Fair enough Tfp2000 but the ad was placed on 3rd June and has been refreshed recently.
If he was in fact just testing the market, surely a quick phone call would be a reasonable courtesy to expect?

Ha flubbing ha.
As in, could this sale be at the behest of the bank?

As your friends have been in the place for between 6 months and 4 years, they are subject to a part v tenancy.
The landlord can terminate the tenancy to sell the apartment (there are other grounds to do this also).
The landlord has to give 5 weeks notice. … tml#lc0aea

Yes that’s what I mean. If those two are true it’s likely in negative equity, so any sale would be at the behest of (it at least with agreement of) the bank.

That is not correct. The 1-year fixed term tenancy would give stronger rights than part iv. The tenancy cannot be terminated. Although it could be sold with tenant in situ. Unusual in a private sale I believe.
Also part iv needs to be asserted at the end of the fixed term.

If your friends wish to avoid talking to the LL about it, call the EA and enquire about the property in question. You will get a good indication as to whether it is actually for sale or whether this is merely time wasting to keep a bank happy. Ask to arrange a viewing of the property and see what the reaction is- i.e. whether the EA will arrange a viewing, or if he says he has to consult the tenants for a viewing time and never gets back to you. If a viewing is going to be arranged, the LL will have to contact your friends and have the conversation with them.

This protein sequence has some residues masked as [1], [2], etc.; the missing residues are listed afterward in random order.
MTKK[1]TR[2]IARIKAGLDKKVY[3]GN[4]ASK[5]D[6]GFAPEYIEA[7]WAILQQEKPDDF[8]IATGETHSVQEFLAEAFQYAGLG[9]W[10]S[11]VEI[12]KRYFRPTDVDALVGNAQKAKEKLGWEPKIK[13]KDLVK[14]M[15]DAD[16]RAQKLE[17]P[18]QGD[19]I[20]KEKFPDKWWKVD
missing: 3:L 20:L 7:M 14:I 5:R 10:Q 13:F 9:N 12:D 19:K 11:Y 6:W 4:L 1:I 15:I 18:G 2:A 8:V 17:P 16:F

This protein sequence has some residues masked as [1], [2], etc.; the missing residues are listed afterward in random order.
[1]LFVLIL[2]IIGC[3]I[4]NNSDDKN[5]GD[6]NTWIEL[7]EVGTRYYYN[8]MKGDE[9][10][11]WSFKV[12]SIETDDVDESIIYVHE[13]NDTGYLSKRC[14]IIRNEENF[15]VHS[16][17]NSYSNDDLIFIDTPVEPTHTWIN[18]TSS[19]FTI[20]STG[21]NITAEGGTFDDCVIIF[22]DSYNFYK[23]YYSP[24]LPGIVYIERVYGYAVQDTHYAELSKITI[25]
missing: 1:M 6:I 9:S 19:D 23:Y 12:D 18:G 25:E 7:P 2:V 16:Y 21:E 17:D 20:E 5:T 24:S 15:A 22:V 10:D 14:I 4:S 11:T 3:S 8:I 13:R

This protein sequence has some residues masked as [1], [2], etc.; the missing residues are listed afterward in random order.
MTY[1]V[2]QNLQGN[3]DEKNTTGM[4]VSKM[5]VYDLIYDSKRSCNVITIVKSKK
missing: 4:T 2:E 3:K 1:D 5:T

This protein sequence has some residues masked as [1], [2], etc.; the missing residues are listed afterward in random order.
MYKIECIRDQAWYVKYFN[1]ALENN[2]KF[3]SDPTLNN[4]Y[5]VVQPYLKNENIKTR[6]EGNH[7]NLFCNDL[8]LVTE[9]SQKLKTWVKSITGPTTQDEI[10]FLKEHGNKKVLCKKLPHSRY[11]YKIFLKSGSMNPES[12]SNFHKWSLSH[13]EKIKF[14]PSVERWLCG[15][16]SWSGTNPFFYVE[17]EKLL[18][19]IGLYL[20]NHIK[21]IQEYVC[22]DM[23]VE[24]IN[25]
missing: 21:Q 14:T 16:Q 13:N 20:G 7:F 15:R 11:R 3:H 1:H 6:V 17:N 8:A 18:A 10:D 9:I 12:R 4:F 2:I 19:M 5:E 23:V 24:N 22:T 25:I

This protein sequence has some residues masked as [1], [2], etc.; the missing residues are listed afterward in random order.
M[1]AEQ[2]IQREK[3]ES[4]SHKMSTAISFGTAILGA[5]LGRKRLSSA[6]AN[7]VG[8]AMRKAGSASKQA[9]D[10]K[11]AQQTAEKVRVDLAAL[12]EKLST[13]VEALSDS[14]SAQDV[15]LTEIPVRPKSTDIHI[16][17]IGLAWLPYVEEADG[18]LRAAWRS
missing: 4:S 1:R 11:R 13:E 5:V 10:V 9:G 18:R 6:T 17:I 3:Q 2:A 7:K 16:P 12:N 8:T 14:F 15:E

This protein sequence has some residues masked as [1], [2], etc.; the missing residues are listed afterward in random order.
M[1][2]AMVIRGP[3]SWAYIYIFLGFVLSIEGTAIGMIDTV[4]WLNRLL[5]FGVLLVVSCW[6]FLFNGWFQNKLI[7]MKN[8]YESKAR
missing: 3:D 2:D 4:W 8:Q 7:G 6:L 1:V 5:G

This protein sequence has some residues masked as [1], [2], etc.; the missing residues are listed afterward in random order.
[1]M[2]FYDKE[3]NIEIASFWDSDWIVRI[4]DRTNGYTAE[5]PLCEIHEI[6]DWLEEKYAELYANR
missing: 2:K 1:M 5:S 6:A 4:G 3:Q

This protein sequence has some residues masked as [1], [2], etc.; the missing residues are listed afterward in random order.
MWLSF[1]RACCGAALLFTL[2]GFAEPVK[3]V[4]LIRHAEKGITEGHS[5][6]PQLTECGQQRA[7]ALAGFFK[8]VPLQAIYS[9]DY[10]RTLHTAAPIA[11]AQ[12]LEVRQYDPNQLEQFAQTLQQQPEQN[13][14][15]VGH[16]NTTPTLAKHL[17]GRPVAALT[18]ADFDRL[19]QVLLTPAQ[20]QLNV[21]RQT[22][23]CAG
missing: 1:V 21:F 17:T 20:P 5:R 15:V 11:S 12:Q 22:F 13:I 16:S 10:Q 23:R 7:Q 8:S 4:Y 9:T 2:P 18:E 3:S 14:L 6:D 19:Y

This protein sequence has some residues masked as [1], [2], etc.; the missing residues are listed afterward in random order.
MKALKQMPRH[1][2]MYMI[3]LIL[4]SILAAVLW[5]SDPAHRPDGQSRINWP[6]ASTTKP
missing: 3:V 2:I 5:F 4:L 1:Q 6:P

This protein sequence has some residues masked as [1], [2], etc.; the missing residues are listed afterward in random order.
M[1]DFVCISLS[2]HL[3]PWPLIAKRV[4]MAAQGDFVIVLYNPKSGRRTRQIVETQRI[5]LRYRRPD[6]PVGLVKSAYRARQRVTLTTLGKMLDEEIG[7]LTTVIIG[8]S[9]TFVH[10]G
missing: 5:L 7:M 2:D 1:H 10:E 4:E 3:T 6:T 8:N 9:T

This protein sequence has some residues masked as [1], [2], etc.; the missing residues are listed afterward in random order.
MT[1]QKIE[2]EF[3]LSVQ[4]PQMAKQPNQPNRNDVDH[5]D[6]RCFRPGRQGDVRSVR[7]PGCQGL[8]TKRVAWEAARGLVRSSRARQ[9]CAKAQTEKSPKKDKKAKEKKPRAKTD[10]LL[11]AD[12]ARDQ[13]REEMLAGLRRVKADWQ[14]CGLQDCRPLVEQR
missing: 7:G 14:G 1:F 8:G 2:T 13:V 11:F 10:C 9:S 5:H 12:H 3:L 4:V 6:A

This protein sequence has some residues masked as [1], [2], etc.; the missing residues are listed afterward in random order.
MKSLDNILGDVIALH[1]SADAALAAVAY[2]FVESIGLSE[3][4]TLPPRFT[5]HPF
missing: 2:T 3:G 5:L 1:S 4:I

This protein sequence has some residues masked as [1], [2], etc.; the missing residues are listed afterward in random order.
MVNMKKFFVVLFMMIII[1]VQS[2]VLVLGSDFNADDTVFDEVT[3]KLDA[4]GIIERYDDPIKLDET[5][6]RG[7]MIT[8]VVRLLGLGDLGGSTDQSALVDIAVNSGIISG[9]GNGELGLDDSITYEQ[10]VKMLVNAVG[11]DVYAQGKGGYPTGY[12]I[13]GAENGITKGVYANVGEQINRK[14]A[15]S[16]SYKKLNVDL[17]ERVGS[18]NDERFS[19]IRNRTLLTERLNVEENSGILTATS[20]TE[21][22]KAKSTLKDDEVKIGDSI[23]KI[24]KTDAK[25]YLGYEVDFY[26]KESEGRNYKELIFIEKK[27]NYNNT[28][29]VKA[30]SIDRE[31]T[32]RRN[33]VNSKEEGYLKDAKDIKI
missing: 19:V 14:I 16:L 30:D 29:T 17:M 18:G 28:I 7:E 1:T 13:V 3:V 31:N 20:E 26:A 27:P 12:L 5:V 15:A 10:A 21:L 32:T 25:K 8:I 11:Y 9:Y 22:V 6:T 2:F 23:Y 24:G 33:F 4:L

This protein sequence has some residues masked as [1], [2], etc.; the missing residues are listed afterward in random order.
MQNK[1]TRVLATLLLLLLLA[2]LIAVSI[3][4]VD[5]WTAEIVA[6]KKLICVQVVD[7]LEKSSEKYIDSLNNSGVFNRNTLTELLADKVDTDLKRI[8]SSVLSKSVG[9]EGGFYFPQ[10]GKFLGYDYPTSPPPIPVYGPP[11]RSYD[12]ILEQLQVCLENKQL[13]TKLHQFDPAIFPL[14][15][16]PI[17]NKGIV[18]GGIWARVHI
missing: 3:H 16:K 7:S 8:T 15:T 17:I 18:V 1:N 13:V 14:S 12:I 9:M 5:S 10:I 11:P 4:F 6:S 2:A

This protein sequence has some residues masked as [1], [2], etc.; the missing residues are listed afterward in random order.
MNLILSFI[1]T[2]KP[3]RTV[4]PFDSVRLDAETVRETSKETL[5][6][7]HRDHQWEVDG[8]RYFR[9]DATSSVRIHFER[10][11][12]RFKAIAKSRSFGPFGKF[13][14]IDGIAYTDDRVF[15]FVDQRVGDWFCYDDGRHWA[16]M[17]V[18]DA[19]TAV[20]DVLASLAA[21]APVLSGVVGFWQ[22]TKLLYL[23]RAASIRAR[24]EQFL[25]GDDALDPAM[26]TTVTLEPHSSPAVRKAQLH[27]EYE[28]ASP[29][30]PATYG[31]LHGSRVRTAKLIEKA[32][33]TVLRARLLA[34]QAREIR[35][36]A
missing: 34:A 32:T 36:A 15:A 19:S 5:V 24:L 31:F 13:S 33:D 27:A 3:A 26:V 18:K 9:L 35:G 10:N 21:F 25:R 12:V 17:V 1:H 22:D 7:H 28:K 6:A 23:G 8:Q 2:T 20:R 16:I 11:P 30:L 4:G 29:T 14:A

Might not be a bad idea depending on their relationship to just ask the LL straight out. As others suggested he could be planning on dragging the sale out over a few months. If his price is unrealistic, it could be a very extended sale period.

This is flat-out wrong and should be disregarded.

Gaius, while your friends may be loathe to move again they need to be thinking what they can extract from this situation. First things first, they should establish with the landlord what the story is. Assuming it is no mistake, then the landlord should be left with no illusions after the initial contact that your friends will exercise their right to stay in the property for as long as they are entitled. They may need to take advice on it, but I don’t believe there is anything to stop them seeing out the year, then making use of the protections of Part IV to stay a bit longer if they wish.

Of course, if it were me I’d be looking for a way out. Who wants a place they know they have to leave in x months. Unless I could leverage a decent reduction in rent I’d be looking to extract myself and move elsewhere. So perhaps they could suggest to the LL that they will facilitate viewings, and be prepared to leave when the property is sold, but only on condition that they themselves are free to go once they find a place to move to, free from any notice period obligation. One of the major pains of renting is the time pressure involved in finding a new place as you leave an old one.